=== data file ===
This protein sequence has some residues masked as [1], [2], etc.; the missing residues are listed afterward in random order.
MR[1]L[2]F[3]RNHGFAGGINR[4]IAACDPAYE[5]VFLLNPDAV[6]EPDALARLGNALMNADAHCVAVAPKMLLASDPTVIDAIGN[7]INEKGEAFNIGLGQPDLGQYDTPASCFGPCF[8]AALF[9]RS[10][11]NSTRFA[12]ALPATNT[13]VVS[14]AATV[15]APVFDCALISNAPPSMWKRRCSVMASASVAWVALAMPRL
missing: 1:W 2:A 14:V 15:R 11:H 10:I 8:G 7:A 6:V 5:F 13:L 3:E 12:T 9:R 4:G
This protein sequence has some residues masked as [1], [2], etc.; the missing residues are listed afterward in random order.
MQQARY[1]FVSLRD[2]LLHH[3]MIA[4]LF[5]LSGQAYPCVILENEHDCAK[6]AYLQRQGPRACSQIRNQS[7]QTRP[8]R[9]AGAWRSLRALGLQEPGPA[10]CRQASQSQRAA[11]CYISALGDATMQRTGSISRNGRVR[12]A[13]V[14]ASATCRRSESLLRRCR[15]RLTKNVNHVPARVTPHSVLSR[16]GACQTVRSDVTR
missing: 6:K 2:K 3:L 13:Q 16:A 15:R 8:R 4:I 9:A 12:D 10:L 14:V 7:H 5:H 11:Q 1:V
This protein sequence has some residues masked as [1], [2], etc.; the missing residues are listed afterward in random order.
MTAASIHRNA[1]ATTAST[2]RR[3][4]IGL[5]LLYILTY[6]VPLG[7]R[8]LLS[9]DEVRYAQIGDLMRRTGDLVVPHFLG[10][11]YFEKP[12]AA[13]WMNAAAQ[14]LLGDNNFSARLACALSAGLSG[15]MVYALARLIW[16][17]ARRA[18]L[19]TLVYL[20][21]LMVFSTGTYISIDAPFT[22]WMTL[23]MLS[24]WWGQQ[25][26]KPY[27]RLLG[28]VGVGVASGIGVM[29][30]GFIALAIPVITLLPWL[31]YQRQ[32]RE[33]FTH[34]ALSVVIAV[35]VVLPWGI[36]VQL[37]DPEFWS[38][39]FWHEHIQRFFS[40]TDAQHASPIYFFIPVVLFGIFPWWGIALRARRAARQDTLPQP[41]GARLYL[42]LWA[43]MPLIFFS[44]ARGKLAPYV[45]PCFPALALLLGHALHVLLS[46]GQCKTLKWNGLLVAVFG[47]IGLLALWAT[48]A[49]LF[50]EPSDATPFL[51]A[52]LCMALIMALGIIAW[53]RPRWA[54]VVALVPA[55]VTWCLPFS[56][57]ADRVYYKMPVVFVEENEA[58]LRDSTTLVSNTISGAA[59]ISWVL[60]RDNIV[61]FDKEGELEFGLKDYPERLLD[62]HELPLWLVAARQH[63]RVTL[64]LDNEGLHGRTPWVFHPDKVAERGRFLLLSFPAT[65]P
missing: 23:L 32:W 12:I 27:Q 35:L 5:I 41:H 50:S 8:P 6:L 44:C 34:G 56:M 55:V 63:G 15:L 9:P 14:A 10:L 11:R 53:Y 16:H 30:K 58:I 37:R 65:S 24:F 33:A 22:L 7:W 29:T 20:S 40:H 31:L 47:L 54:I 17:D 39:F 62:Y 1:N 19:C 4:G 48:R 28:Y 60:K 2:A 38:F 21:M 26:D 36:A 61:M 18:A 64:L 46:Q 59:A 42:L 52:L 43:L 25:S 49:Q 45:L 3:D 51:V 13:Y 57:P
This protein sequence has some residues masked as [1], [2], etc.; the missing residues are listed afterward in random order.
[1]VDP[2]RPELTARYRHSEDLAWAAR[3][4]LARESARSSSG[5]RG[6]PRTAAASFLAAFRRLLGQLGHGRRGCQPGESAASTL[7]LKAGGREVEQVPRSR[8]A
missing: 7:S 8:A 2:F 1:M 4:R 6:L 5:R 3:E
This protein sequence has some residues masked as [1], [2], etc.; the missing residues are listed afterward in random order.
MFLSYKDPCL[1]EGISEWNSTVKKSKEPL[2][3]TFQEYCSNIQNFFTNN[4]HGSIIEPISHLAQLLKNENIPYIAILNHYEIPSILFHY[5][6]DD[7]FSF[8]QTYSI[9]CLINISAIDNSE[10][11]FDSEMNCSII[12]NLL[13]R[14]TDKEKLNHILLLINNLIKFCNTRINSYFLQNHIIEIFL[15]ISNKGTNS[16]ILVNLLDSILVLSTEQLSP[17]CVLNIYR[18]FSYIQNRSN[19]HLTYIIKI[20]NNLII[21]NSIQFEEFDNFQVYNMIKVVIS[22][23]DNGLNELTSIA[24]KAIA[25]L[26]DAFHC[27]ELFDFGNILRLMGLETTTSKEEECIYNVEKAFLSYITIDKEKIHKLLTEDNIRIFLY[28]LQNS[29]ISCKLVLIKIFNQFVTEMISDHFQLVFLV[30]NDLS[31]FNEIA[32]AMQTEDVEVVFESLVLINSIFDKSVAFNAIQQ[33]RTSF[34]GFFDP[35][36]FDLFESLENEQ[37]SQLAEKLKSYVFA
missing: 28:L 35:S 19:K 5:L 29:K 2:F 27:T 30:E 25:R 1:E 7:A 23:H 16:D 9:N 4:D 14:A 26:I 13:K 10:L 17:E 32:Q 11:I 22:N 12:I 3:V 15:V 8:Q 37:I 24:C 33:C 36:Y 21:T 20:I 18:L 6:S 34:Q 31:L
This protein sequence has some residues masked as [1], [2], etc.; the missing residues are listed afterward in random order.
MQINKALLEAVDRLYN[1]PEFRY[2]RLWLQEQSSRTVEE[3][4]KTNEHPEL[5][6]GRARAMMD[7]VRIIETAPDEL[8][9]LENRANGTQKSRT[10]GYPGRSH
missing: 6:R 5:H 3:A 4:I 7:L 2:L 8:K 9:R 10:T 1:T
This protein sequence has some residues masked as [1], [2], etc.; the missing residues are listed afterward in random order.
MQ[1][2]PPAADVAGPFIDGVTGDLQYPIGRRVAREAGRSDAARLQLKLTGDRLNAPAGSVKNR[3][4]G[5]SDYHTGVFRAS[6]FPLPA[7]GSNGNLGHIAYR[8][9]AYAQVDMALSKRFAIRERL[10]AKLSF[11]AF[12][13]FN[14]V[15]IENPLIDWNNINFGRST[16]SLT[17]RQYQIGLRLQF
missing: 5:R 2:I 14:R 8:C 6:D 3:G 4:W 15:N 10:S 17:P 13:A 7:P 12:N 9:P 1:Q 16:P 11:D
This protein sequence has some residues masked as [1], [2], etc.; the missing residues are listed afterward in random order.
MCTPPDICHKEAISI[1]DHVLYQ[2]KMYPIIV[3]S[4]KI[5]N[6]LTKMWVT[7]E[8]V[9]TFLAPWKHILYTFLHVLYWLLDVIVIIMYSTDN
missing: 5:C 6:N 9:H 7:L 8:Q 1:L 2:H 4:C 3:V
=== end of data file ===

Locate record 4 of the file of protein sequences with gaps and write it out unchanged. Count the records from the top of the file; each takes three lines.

This protein sequence has some residues masked as [1], [2], etc.; the missing residues are listed afterward in random order.
[1]VDP[2]RPELTARYRHSEDLAWAAR[3][4]LARESARSSSG[5]RG[6]PRTAAASFLAAFRRLLGQLGHGRRGCQPGESAASTL[7]LKAGGREVEQVPRSR[8]A
missing: 7:S 8:A 2:F 1:M 4:R 6:L 5:R 3:E